Describing politically motivated murders as ‘terror’ attacks if perpetrated by Muslim extremists but ‘racially motivated’ if carried out by so-called ‘white supremacists’ is contributing towards rising moral panic against Muslim communities, criminologists at Birmingham City University are claiming.

A new study published this week in ‘The Journal of Muslim Minority Affairs’ by researchers from Birmingham City University, points to the cases of murdered British solider Lee Rigby and Muslim pensioner Mohammed Saleem to highlight the stark contrast between the characterisation of each brutal death.

Rigby’s murder in May 2013, at the hands of Michael Adebolajo and Michael Adebowale, was repeatedly described by both police and media as an act of terrorism, while the killing of Saleem was most commonly labelled ‘racially motivated’ despite his Ukrainian assailant Pavlo Lapshyn being found guilty under the Terrorism Act.

Mohammed Saleem 75 year old murdered in Small Heath IMG-20130430-WA0002.jpg  mail_sender Marcus Queensborough   mail_subject Fwd:  mail_date Tue, 30 Apr 2013 09:51:07 +0100  mail_body ---------- Forwarded message ---------- From: Fazia_saleem  Date: 30 April 2013 09:45 Subject: To: Sent from Samsung Mobile ********************  IMPORTANT NOTICE This email (including any attachments) is meant only for the intended recipient. It may also contain confidential and privileged information. If you are not the intended recipient, any reliance on, use, disclosure, distribution or copying of this email or attachments is strictly prohibited. Please notify the sender immediately by email if you have received this message by mistake and delete the email and all attachments.  Any views or opinions in this email are solely those of the author and do not necessarily represent those of Trinity Mirror PLC or its associated group companies (hereinafter referred to as "TM Group"). TM Group accept no liability for the content of this email, or for the consequences of any actions taken on the basis of the information provided, unless that information is subsequently confirmed in writing. Although every reasonable effort is made to keep its network free from viruses, TM Group accept no liability for any virus transmitted by this email or any attachments and the recipient should use up-to-date virus checking software. Email to or from this address may be subject to interception or monitoring for operational reasons or for lawful business practices.  Trinity Mirror PLC is the parent company of the Trinity Mirror group of companies and is registered in England No 82548, with its address at One Canada Square, Canary Wharf, London E14 5AP.  ********************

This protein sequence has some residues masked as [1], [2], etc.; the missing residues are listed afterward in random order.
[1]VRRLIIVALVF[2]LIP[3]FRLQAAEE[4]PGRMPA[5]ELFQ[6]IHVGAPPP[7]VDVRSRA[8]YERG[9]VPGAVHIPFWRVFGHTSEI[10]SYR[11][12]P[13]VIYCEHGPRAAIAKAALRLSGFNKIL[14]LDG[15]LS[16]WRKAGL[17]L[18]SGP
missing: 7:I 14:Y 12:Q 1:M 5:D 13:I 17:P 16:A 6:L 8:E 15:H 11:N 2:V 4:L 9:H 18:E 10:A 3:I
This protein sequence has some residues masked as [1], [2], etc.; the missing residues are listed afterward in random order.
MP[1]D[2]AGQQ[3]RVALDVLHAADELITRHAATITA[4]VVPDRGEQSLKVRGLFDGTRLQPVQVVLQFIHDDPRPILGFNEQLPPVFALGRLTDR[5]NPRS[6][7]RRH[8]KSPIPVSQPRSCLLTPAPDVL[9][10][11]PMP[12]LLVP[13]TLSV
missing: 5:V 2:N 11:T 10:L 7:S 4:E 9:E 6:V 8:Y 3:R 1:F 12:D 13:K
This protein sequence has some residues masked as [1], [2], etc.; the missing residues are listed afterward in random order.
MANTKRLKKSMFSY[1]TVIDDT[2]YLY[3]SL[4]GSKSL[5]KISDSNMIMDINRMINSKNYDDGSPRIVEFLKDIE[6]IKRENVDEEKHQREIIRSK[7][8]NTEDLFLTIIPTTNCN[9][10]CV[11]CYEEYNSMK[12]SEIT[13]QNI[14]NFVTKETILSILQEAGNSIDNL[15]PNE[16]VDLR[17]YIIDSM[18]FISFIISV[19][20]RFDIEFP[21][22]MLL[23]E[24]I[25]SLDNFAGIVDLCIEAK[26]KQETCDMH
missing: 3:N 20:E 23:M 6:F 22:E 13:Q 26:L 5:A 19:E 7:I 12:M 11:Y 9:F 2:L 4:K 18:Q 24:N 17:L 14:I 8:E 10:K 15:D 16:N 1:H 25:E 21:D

Mohammed Saleem was murdered in April 2015

Sentencing Lapshyn to a minimum term of 40 years, Mr Justice Sweeney told him: “You clearly hold extremist right wing, white supremacist views and you were motivated to commit the offences by religious and racial hatred in the hope that you would ignite racial conflict and cause Muslims to leave the area where you were living.”

Associate Professor Imran Awan and Mohammed Rahman from the University’s Centre for Applied Criminology examined how UK newspapers depicted the murders in both cases, reviewing over 1,022 articles from UK newspapers in the three weeks following Lee Rigby’s murder. They also studied references to Saleem’s murder in Birmingham one month earlier and later once his killer, Lapshyn, was convicted.

Awan said: “We found that almost all articles we reviewed about the Woolwich murder of Lee Rigby used the term ‘terrorism’ to describe the attack. Yet the attack on Mohammed Saleem was immediately labelled as ‘racially motivated’ by the police, and despite Ukrainian Pavlo Lapshyn being found guilty under the Terrorism Act, many newspapers continued to label him as a ‘white supremacist’ rather than a ‘terrorist’.  A stark difference in comparison to the case of Lee Rigby.

“It is crucial that a more balanced viewpoint of reporting terrorism is adopted otherwise we risk creating further anti-Muslim prejudice and exacerbate the potential for unfair treatment of Muslim communities”, added Awan.

“In the aftermath of the Woolwich murder, evidence showed that Muslims had become targets for a rise in anti-Muslim hate crime. In such times, the role of the media is crucial in projecting a balanced approach and avoid creating a ‘moral panic’.

“A YouGov survey of over 1,839 adults following the Woolwich attack showed that there was clear evidence people felt Muslims were a threat to democracy, and two-thirds of those people believed that Britain was facing a clash of civilisation between British Muslims and white Britons.”